Pics of the Baby!!


I know it has been a while since I have blogged here, and that senior projects are over and have been over for about a month, but I finally have pictures of little Amelia. On my last day at the hospital, Nurse Emma had a special treat for me and allowed me to go with her to visit Amelia and her mother. The hospital usually does not do many house visits for babies who were born in the hospital, but seeing as Amelia was not scheduled for an appointment with her pediatrician for quite some time, and knowing that I would be leaving Trinidad soon, we were allowed a special exception. I was allowed to watch as the baby was weighed and all of her vital signs were checked, as well as her mother’s. Then, when I expressed my desire to have pictures of the baby, the mother said that, if we kept in touch, she would take some pictures and send them to me. After a month of waiting they are finally here and Amelia is just as beautiful as the day she was born. I did not get many because some of the files were unable to open on my computer, but I will be posting below the ones that I was able to open. I hope you guys enjoy them as much as I did!!

What to Expect When You’re Expecting

I will start off this post saying that I think I have only just realized that I only have two more days left on this project, and this saddens me deeply. After all I have seen and experienced, I must admit that I kinda don’t want to leave, at least not so soon. But all good things must come to an end, I guess, and I must make the most of my last two days here.

Yesterday, as I said in my previous post, I was able to accompany Ms. Charles to one of the classes that the hospital offers as a part of their program for young mothers. This particular class was for girls all in their third trimester, meaning they were all seven-nine months pregnant. Because all of these ladies were coming down do the end of their pregnancies, the classes for third trimesters were geared more towards caring for your child once they were born than caring for them during the pregnancy like the earlier classes. I sat in the back while Nurse Charles and another midwife, who was a mother of 3, taught the girls how to nurture the baby. I learned which foods are good to eat when your breastfeeding, cauliflower and broccoli, and how to change the diaper of a tiny, 6 lb infant. The girls also learned about emotional nurturing-how to get their baby acclimated to being outside of the womb in a way that was healthy to both the mother and the child. I never knew that so much went into caring for a baby once they get home, but I guess it just goes to show you that you can never really know everything about a topic.

After the class was over, I was actually able to speak with some of the expecting mothers, who politely requested that they remain anonymous when told them that I was doing a school project. They were all in agreement that the program was the best thing that could have happened to them, especially sixteen year old Jane (not her real name), for whom the ladies in this program were her only support system. After learning she was pregnant, Jane, who is due March 31, was kicked her out of her father’s house, which forced her to go and live in her aunt’s one bedroom studio apartment. This made Jane feel as thought putting her child up for adoption was her only option, but with the support of the nurses in the program, Jane knows that she can take care of her child under these circumstances and work towards building a better future for the two of them. When asked what these young mothers would say to the younger generation about pregnancy, they all agreed that they would caution everyone to wait, because as exciting as having a baby may seem, as a teenager, you definitely are not ready for all of it.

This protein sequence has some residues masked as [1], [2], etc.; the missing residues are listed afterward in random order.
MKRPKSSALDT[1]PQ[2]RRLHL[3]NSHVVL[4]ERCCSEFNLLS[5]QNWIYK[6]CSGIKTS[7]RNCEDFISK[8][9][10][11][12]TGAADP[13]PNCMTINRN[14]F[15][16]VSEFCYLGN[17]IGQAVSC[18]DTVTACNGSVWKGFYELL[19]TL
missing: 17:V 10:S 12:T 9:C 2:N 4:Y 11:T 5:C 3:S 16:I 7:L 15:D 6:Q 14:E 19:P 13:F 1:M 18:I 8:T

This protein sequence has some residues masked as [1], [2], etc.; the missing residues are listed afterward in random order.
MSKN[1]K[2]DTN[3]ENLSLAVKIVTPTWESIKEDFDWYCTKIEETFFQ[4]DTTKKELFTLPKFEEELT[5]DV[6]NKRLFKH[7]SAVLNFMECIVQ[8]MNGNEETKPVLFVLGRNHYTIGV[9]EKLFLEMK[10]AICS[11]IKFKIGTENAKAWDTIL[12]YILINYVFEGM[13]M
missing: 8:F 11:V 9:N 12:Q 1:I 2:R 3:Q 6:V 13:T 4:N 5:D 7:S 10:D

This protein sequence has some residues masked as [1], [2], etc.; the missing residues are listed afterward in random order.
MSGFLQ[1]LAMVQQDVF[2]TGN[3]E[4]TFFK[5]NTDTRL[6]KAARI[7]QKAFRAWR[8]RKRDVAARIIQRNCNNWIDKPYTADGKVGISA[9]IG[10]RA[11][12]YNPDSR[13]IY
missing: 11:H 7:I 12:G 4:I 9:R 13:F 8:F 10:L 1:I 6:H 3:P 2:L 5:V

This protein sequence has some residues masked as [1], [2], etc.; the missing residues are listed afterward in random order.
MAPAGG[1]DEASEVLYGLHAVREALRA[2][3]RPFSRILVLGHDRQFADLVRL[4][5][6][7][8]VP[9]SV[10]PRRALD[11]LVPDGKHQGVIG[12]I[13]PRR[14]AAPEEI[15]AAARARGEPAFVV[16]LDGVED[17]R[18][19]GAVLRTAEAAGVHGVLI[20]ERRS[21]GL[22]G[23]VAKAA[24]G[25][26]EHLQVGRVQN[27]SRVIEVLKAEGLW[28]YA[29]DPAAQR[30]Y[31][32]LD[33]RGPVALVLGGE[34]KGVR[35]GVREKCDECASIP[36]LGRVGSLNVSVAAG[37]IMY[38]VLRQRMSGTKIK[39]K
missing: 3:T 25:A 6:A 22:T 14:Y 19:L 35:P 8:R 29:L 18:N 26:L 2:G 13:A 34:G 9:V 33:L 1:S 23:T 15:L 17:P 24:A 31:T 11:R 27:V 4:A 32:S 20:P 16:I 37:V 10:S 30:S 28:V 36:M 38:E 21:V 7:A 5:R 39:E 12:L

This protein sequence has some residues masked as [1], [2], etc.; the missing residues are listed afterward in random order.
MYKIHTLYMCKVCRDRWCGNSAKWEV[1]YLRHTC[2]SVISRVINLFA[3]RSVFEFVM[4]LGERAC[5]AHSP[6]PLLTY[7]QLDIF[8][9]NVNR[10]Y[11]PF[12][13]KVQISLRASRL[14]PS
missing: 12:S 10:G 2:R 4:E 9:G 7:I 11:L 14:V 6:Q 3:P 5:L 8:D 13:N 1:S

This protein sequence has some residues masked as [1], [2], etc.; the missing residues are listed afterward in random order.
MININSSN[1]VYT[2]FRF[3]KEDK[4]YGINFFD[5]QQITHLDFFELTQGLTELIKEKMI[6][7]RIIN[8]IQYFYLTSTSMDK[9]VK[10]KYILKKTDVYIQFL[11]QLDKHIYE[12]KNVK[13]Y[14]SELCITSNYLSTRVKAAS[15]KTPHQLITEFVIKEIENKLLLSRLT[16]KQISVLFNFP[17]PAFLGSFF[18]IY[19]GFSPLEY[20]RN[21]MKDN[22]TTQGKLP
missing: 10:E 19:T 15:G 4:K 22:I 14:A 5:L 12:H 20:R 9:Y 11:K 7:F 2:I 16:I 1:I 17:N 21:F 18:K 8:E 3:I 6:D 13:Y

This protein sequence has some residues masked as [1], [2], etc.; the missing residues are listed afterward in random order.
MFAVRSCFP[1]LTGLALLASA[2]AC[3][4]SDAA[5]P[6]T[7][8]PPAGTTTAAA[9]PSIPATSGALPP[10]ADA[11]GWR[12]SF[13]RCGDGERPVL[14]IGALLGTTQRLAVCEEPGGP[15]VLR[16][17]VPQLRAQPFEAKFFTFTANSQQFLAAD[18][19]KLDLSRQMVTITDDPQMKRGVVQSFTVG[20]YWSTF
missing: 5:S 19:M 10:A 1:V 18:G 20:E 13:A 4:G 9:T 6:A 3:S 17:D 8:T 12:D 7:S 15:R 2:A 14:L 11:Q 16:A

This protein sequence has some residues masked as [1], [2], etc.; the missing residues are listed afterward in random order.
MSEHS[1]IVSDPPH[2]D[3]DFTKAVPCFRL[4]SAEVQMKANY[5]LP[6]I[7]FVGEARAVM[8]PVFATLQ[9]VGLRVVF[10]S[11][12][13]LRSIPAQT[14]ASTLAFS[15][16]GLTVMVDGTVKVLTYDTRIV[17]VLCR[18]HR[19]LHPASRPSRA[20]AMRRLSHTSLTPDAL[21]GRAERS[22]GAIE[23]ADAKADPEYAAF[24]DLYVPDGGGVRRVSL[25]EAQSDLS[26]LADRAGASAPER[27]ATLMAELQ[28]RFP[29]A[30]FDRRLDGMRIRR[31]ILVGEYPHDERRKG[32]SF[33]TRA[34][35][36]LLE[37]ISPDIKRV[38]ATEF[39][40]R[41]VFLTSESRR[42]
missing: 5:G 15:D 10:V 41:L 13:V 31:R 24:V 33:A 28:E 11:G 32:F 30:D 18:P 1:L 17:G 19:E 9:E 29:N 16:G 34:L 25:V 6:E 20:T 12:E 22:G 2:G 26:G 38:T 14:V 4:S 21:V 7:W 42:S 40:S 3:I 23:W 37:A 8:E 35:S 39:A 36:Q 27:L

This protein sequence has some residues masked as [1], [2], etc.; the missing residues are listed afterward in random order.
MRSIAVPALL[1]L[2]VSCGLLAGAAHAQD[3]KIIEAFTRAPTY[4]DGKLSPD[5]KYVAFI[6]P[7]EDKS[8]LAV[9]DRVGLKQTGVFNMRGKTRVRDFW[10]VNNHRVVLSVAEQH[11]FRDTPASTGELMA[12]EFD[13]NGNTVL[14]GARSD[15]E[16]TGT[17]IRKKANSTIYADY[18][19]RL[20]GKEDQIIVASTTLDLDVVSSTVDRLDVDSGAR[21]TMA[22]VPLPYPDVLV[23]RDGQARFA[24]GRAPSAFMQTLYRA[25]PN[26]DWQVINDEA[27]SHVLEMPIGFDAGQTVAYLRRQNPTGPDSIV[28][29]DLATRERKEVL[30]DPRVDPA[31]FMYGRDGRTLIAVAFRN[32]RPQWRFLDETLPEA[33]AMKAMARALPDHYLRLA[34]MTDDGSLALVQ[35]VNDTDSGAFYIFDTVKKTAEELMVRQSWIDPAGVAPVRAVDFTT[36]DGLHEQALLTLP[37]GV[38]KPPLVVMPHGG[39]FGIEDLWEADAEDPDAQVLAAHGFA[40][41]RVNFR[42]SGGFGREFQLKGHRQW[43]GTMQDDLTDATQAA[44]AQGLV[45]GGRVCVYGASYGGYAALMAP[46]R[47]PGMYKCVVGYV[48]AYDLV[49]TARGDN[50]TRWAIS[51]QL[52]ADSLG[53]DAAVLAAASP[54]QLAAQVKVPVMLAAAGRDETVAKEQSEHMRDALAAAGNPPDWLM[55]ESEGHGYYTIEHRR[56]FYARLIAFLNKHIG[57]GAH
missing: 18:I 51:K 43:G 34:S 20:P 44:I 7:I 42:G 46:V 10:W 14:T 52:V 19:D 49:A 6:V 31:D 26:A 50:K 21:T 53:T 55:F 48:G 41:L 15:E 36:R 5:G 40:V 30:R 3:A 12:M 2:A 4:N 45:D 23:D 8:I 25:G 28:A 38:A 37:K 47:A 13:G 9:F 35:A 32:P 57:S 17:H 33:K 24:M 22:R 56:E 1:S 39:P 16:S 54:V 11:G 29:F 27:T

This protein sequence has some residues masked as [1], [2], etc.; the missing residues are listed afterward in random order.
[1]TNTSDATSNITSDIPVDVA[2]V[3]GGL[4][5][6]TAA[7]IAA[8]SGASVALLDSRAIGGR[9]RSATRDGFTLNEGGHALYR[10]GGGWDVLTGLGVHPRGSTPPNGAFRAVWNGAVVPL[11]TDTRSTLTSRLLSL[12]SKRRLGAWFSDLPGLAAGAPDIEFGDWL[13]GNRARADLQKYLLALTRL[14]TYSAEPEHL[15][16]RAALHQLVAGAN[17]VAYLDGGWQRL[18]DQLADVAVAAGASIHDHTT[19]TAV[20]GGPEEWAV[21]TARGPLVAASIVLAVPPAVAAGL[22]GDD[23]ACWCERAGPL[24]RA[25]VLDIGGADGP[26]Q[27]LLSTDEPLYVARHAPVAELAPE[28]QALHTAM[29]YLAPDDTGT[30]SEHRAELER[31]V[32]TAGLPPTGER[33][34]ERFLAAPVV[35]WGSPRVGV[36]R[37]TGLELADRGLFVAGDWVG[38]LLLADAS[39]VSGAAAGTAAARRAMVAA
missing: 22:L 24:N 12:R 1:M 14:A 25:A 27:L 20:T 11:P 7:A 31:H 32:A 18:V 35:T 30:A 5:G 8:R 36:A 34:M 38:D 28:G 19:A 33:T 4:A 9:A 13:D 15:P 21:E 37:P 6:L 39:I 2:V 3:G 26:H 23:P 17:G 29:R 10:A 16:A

On the ride back, Ms.Charles and I spoke about her plans for opening the clinic, which were well underway, fueled by her upcoming graduation as an official, licenced midwife in May. According to her, it’s girls like Jane and the other girls from the class that initially inspired her to get into her line of work; girls who see pregnancy as something to being made to look glamorous, or something that is no big deal. She told me that it breaks her heart every time she sees another young girl walk trough the doors of the hospitals clinic with a pregnant belly. She believes that young generation is seriously ignorant to the seriousness of issues like teen pregnancy and unprotected sex. Seeing things like this on a daily basis can cause anyone to feel like this, especially when you are as connected to these females as the nurses and midwives become over the course of a pregnancy; it can be an emotionally draining occupation.

But on a happy note, I hear from the nurses that little baby Amelia is doing fine and she was a week old yesterday. I really hope to see her again before I leave, that would definitely make the whole trip for me.

More Midwifery

I returned to Port of Spain General Hospital today to complete my interview with Marcia Rollock. During this part of the interview, I asked questions that focused on the more personal side of Mrs. Rollock’s job. I was especially interested to learn about how she dealt with the emotional strains of helping a woman deliver. Mrs. Rollock opened up to me and told me about the first time she ever had complications during a birth, and about her first unsuccessful delivery. I became a bit apprehensive as I was introduced to these details of her life, but she assured me that, despite these negative details of her occupation, the joy at helping to deliver a new baby was always greater than the pain felt after losing one. We also spoke about being prepared to deliver at any time. Mrs. Rollock recalled with laughter at the time she had to conduct a home delivery at 2:00 in the morning and was so tired that she missed the street three times! All in all I have enjoyed speaking with Marcia, and I learned so much from her.

I was also able to speak with a nurse working at the hospital who was also attending the School of Midwifery. Emma Charles has been practicing nursing for 8 years now and after working on the maternity ward for 3 of those years, decided that she wanted to be one as well. Nurse Charles, along with two of her friends who are current practicing midwives, hope to open their own free clinic one day in their neighborhood of Laventille. Ms. Charles let me know that over the time she has been working on the maternity ward, assisting midwives and obstetricians, she has seen the number of mothers under the age of 18 increase drastically, and she hopes to assist these young ladies. She also wants to educate the upcoming generation and make contraception more available in her neighborhood to decrease the large number of young women getting pregnant. Ms. Charles told me about a program, made up of various nurses, midwives and obstetricians, that they have opened up in the hospital that actually teaches young, expecting mothers how to care for their children, creating a support system for these ladies. This program was Ms. Charles’ inspiration for wanting to open her own clinic, that will offer programs like this one to females that may not have access to the hospital.